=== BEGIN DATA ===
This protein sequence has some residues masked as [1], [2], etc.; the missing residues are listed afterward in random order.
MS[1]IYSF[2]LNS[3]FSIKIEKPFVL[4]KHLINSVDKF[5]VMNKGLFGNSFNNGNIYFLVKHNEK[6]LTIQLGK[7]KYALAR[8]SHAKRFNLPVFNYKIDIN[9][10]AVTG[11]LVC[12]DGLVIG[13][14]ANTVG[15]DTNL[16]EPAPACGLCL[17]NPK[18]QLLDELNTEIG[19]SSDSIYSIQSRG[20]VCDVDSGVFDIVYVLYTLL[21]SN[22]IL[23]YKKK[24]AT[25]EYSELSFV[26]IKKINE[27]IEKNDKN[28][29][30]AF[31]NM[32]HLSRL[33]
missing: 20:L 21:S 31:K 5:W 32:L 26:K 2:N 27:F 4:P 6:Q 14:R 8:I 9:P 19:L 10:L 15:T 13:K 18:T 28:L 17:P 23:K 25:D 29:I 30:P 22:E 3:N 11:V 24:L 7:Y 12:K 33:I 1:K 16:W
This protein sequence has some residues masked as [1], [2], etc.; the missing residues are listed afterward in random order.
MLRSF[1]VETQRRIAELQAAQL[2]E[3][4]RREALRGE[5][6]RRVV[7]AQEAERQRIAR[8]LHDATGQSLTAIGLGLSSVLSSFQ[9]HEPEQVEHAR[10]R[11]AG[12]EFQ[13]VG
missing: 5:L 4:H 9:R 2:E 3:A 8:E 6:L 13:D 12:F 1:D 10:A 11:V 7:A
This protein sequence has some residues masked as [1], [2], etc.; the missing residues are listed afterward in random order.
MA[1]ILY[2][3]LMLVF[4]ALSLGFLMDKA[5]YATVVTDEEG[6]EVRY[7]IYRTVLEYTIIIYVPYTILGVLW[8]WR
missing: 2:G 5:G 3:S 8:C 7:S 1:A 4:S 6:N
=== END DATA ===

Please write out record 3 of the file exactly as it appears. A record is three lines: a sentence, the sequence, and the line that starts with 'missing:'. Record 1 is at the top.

This protein sequence has some residues masked as [1], [2], etc.; the missing residues are listed afterward in random order.
MA[1]ILY[2][3]LMLVF[4]ALSLGFLMDKA[5]YATVVTDEEG[6]EVRY[7]IYRTVLEYTIIIYVPYTILGVLW[8]WR
missing: 2:G 5:G 3:S 8:C 7:S 1:A 4:S 6:N